Which shoe should you buy?
This depends on your style of running (road or trail, track). This also depends on your feet too.
Trail running – These shoes are designed with a bottom designed to handle the uneven pavement and to maximize ground contact. For example, here is a New Balance shoe designed for trails and notice the bottom.
Regular Running Shoe – This is most common and as you can see from the bottom, this has a different type of contact surface. This too is a New Balance Shoe.
This is a racing shoe, specific for running on a track and typically used for sprinting and also longer runs of perhaps 400 or 800 or more meters. You would not want to use these running for a few miles since they offer little support and are purely built for speed. They also have little or no support or cushioning. These also accommodate spikes on the bottom as shown, for better grip and speed.
Other things you need to know about running shoes.
Last Style – All three pictures are of the shoes last (bottom of the shoe). Typically, there are two basic styles of last – Curved and straight. People with flat feet or feet that toe out should wear a straighter last. Those with high arches typically do not require as much support unless they toe out significantly, and they are ok with a curved last which is more flexible. Most stores offer straighter lasts with different degrees of motion control. The more you toe out or the flatter your feet are, the theory goes, you should have more motion control. Here is a photo of different last styles. The shoe on the left has a more curved last (less motion control_) and the one on the right is much stiffer (more motion control), preferable with someone with very flat feet.
Often, people will spend quite a bit on a very controlling shoe which tends to be quite stiff and on long runs, feel clunky. I usually recommend dialing down the stiffness and instead, substituting either a custom foot orthotic or and off the shelf one. The less controlling shoes are more comfortable and less expensive, and you can purchase an insert such as this model by Superfeet inexpensively, which will give you the motion control in a more comfortable shoe. In the racing shoes, which are quite snug, superfeet makes a smaller dress orthotic which will go right in the shoe and take up little room in it. As I explain to most of our runners, if we improve your performance with an orthosis, you will reduce your times and improve your running efficiency, which translates into faster runs and fewer injuries.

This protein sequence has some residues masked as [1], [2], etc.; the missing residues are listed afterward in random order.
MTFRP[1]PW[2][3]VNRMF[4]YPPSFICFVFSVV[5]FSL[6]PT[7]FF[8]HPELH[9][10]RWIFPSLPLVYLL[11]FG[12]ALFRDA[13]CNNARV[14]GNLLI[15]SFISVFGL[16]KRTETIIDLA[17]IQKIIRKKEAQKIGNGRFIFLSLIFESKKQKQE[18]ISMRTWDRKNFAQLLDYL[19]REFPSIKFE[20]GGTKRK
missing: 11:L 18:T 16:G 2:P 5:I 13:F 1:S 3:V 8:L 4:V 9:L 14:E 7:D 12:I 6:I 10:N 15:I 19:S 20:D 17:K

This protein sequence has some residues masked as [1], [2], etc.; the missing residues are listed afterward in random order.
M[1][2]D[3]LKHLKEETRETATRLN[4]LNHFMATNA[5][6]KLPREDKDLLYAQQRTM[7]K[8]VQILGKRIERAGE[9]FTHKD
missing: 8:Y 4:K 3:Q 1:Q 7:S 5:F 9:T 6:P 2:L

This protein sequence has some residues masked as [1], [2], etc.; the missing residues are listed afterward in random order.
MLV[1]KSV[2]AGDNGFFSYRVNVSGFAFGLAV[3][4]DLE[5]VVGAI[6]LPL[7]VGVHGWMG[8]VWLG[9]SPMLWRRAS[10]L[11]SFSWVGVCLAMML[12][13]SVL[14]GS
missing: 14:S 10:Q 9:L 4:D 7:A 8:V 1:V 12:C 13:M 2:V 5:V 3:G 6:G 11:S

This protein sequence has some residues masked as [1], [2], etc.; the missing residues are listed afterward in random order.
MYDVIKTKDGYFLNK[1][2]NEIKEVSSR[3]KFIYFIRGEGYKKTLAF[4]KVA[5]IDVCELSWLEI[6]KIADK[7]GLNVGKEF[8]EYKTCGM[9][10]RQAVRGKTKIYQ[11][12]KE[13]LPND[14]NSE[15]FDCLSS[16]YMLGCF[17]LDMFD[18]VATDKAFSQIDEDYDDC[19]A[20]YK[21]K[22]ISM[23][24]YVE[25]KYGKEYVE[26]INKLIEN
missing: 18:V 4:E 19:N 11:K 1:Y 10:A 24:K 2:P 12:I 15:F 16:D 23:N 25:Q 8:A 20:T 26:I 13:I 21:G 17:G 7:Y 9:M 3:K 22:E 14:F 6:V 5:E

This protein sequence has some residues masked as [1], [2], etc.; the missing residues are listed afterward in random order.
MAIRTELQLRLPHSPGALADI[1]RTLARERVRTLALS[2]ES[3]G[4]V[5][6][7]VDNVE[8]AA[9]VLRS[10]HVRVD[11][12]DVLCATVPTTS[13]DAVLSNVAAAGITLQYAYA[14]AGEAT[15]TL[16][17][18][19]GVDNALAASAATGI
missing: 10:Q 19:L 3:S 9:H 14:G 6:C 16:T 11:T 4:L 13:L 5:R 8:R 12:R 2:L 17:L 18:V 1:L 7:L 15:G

Many running stores now feature treadmills, which is a great tool for you. They use it to sell the shoe, you can use it to buy the best shoe for you. You can actually use their camera’s on the treadmill to figure out the best shoe for you. Most stores have knowledgeable salespeople who understand the power of using a treadmill and its camera system in slow motion to see how you hit the ground with a particular shoe. One thing that I have pointed out to many store salespeople is that if you put off the shelf inserts in people who truly need them, their shoes wear better, they hit the ground with less force (less calf , shin and Achilles pain and soreness) and since their stride will open up, their times improve with the same level of effort.
One last thing… Proper fit.
Never ever just use the stores Braddock device (the metal measuring tool all shoe stores use) as the ultimate guide to the best shoe because it is not. It is just a guideline. Most running shoes are made over seas and the last size can be as much as 1/2 size different depending on the factory it was manufactured in. When trying on shoes, ignore where the toes end (some of us have longer and shorter toes) and put the shoe on. Your foot bends at a certain point when you lift your heel off the ground with the forefoot planted. The shoe is designed to bend at the same place (look for where the shoe curves on the inside of the last on the bottom). Your foot should bend at that place. If your foot bends in front of that curve, the shoe is too small and you should go to the next size. If the shoe feels ok in the width, the next size will be longer but also wider. You may wish to try a narrower size if the shoe feels to lose at the proper length. Also, if your heel slides with the right fit, you can use the last loop in the shoe which will pull the heel in better and prevent sliding which can cause blisters.
Buy what feels right for you. Certain brands fit certain styles of feet better. People with a wide forefoot will love Saucony. They will likely also like Asics. People with normal withs will like Nike, Addidas, regular New Balance (who makes narrow and wide as well as Nike). Brooks have a nice feel and are gentle on the mid step for people who are sensitive there.
I hope this helps. What do you think? As always, I value your opinion. Email your questions to email@example.com